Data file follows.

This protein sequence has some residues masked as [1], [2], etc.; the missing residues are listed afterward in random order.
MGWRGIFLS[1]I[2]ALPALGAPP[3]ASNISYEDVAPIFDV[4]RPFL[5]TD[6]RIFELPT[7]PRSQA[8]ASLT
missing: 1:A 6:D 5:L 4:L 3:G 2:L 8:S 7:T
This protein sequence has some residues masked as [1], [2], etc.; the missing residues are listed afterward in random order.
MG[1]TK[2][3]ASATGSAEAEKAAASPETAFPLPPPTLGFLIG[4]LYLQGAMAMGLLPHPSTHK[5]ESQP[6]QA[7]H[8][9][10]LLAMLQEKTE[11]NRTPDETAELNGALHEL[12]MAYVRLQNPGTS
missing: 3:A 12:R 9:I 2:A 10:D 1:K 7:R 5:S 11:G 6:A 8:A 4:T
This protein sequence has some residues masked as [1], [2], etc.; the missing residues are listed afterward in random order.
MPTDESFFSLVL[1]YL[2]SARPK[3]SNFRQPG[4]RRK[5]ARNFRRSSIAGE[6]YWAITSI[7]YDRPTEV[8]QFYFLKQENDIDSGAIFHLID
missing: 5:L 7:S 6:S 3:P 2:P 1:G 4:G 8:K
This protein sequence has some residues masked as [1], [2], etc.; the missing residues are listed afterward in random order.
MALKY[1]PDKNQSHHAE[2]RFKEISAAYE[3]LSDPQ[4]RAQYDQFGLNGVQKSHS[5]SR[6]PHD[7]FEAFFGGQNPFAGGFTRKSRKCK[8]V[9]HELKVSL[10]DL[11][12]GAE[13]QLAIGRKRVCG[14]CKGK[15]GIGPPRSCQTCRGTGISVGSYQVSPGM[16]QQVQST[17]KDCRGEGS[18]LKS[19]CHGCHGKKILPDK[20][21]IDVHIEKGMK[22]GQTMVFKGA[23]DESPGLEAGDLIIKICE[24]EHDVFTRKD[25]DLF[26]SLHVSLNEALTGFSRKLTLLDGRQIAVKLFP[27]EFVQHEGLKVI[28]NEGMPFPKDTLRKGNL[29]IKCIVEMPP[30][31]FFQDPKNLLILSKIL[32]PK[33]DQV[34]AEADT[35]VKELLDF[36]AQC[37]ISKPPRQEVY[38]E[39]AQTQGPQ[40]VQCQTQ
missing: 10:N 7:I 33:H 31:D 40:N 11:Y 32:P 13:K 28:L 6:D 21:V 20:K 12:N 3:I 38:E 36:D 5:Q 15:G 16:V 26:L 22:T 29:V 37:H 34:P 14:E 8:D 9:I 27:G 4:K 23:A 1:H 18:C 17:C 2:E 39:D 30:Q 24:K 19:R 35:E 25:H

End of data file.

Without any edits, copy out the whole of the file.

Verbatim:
This protein sequence has some residues masked as [1], [2], etc.; the missing residues are listed afterward in random order.
MGWRGIFLS[1]I[2]ALPALGAPP[3]ASNISYEDVAPIFDV[4]RPFL[5]TD[6]RIFELPT[7]PRSQA[8]ASLT
missing: 1:A 6:D 5:L 4:L 3:G 2:L 8:S 7:T
This protein sequence has some residues masked as [1], [2], etc.; the missing residues are listed afterward in random order.
MG[1]TK[2][3]ASATGSAEAEKAAASPETAFPLPPPTLGFLIG[4]LYLQGAMAMGLLPHPSTHK[5]ESQP[6]QA[7]H[8][9][10]LLAMLQEKTE[11]NRTPDETAELNGALHEL[12]MAYVRLQNPGTS
missing: 3:A 12:R 9:I 2:A 10:D 1:K 7:R 5:S 11:G 6:A 8:A 4:T
This protein sequence has some residues masked as [1], [2], etc.; the missing residues are listed afterward in random order.
MPTDESFFSLVL[1]YL[2]SARPK[3]SNFRQPG[4]RRK[5]ARNFRRSSIAGE[6]YWAITSI[7]YDRPTEV[8]QFYFLKQENDIDSGAIFHLID
missing: 5:L 7:S 6:S 3:P 2:P 1:G 4:G 8:K
This protein sequence has some residues masked as [1], [2], etc.; the missing residues are listed afterward in random order.
MALKY[1]PDKNQSHHAE[2]RFKEISAAYE[3]LSDPQ[4]RAQYDQFGLNGVQKSHS[5]SR[6]PHD[7]FEAFFGGQNPFAGGFTRKSRKCK[8]V[9]HELKVSL[10]DL[11][12]GAE[13]QLAIGRKRVCG[14]CKGK[15]GIGPPRSCQTCRGTGISVGSYQVSPGM[16]QQVQST[17]KDCRGEGS[18]LKS[19]CHGCHGKKILPDK[20][21]IDVHIEKGMK[22]GQTMVFKGA[23]DESPGLEAGDLIIKICE[24]EHDVFTRKD[25]DLF[26]SLHVSLNEALTGFSRKLTLLDGRQIAVKLFP[27]EFVQHEGLKVI[28]NEGMPFPKDTLRKGNL[29]IKCIVEMPP[30][31]FFQDPKNLLILSKIL[32]PK[33]DQV[34]AEADT[35]VKELLDF[36]AQC[37]ISKPPRQEVY[38]E[39]AQTQGPQ[40]VQCQTQ
missing: 10:N 7:I 33:H 31:D 40:N 11:Y 32:P 13:K 28:L 6:D 21:V 20:K 12:N 3:I 38:E 36:D 5:Q 15:G 16:V 26:L 22:T 29:V 37:H 34:P 14:E 8:D 9:I 27:G 4:K 23:A 1:H 18:C 17:C 2:E 39:D 30:Q 24:K 19:R 35:E 25:H